The Excalibur looks quite pretty when its heatsink is lit up by the blue LED. If you have a case window and are looking for an attractive graphics card, this board deserves your consideration.
As you can see, the Albatron FX5700 Ultra is a much larger card than either the HIS Excalibur 9600XT or the 9600 Pro. It requires an extra power connection too. Since it uses more power, it also puts out more heat. It’s also a lot heavier; the Albatron weighs 11.2 oz (319 g) versus the Excalibur which weighs 7.4 oz (210 g) or the 9600 Pro which only weighs 5.6 oz (161 g). This is something you might want to consider if you plan on lugging your system to LAN parties.
All of these cards were easy to install; however, the FX5700 does require one extra step. Its an easy step, but its also easy to forget. Like many of the newest graphics boards, there is a molex (hard drive type) connector, which must be plugged into the systems power supply. I prefer cards like the Excalibur, which simply need to be inserted in the AGP slot and dont need an extra power connection.
All of these boards are fairly quiet too. I cannot hear any of them over my other case fans once the computer case is closed.
Benchmarks / Performance
- Windows ME
- AMD Athlon 2500+ @ 2.090 GHz (overclocked)
- Biostar M7NCG nForce2 motherboard
- Corsair 512 MB 3200 CAS2 DDR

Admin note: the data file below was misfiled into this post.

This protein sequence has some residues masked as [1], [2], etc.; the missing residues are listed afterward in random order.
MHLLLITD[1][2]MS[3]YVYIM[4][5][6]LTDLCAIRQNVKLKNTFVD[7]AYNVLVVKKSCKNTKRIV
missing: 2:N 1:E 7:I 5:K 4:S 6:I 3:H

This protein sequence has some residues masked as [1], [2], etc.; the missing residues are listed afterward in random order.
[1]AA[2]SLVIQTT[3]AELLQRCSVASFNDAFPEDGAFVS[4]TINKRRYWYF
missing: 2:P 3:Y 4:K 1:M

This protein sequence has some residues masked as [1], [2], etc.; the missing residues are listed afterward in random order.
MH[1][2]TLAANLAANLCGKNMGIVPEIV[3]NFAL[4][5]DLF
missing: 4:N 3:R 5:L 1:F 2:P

- Cooler Master Aero 7+ CPU Cooler
- KDS Xflat 19″ monitor
- MS Natural Keyboard
- MS IntelliMouse Explorer
The video cards in this review are:
- HIS Excalibur 9600XT TURBO VIVO EDITON – 128MB DDR
- Albatron FX5700 Ultra 128 MB DDRII
- Connect3D Radeon 9600 Pro 128MB
The video drivers used in this review are:
- ATI Catalyst version 4.3 drivers, TRUEFORM was set to the default (OFF)
- NVIDIA Detonators version 53.04
All benchmark scores were rendered at the highest quality settings (in the game/benchmark and in the video card drivers), with 4x antialiasing (AA), 8x anisotropic filtering (AF), and sync to vertical retrace turned off, unless otherwise noted. Many of the following scores were gathered using BenchemAll, an excellent benchmark utility program.
No synthetic benchmark is a perfect substitute for running real games (and other applications) on your own system, but personally, I do believe that synthetic benchmarks fill a few legitimate needs, such as running antialiasing and filtering tests in a highly repeatable environment. However, real game benchmarks are the best test of real-world performance, so I ran some of those too.
3DMark2001SE Pro – Build 330